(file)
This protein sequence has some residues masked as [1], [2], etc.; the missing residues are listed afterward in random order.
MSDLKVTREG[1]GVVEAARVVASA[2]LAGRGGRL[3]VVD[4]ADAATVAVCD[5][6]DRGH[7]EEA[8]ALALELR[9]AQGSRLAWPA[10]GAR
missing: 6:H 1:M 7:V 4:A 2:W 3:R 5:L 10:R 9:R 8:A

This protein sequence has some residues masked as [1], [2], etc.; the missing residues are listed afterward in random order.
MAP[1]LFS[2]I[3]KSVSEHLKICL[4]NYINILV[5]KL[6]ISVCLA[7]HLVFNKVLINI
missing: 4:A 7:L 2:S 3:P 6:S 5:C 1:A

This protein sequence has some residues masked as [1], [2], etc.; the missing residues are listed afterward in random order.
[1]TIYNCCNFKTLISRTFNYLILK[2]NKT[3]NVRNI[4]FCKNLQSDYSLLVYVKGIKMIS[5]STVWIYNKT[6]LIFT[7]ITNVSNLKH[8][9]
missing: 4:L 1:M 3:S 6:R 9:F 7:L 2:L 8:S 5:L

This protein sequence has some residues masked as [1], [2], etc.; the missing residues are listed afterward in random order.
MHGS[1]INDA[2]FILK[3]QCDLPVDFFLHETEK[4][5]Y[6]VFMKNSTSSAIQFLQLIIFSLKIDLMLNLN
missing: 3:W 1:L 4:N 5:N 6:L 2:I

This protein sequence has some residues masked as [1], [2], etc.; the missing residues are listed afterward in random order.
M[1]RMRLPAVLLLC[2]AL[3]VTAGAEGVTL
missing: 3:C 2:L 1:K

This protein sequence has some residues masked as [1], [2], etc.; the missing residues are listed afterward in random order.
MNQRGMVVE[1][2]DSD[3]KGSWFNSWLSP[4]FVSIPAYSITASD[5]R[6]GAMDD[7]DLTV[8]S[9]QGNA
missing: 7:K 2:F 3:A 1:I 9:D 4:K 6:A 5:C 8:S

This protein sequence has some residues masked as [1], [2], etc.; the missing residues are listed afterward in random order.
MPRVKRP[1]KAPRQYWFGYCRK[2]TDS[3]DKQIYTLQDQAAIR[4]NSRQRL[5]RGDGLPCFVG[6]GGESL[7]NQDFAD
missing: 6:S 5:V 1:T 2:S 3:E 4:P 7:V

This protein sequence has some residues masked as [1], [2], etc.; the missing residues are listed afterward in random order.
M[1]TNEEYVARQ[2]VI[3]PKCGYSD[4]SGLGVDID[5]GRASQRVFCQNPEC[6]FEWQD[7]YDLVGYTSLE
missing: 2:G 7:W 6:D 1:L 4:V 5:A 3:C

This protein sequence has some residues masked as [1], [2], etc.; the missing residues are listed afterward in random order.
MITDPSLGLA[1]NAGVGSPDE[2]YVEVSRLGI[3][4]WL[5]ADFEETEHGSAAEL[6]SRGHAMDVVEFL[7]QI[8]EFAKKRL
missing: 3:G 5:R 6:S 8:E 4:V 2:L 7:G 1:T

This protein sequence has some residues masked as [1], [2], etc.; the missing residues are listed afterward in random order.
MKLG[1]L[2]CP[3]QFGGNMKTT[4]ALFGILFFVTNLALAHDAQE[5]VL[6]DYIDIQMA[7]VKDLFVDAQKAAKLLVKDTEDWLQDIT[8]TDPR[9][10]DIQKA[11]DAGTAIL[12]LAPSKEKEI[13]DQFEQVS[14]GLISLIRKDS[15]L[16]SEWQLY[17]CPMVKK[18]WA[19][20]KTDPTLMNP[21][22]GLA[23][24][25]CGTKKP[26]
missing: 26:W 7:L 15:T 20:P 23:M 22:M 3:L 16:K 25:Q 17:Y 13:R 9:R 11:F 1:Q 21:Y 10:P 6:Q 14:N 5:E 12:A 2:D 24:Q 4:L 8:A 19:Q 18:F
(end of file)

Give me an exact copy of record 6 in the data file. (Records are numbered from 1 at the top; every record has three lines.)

This protein sequence has some residues masked as [1], [2], etc.; the missing residues are listed afterward in random order.
MNQRGMVVE[1][2]DSD[3]KGSWFNSWLSP[4]FVSIPAYSITASD[5]R[6]GAMDD[7]DLTV[8]S[9]QGNA
missing: 7:K 2:F 3:A 1:I 9:D 4:K 6:A 5:C 8:S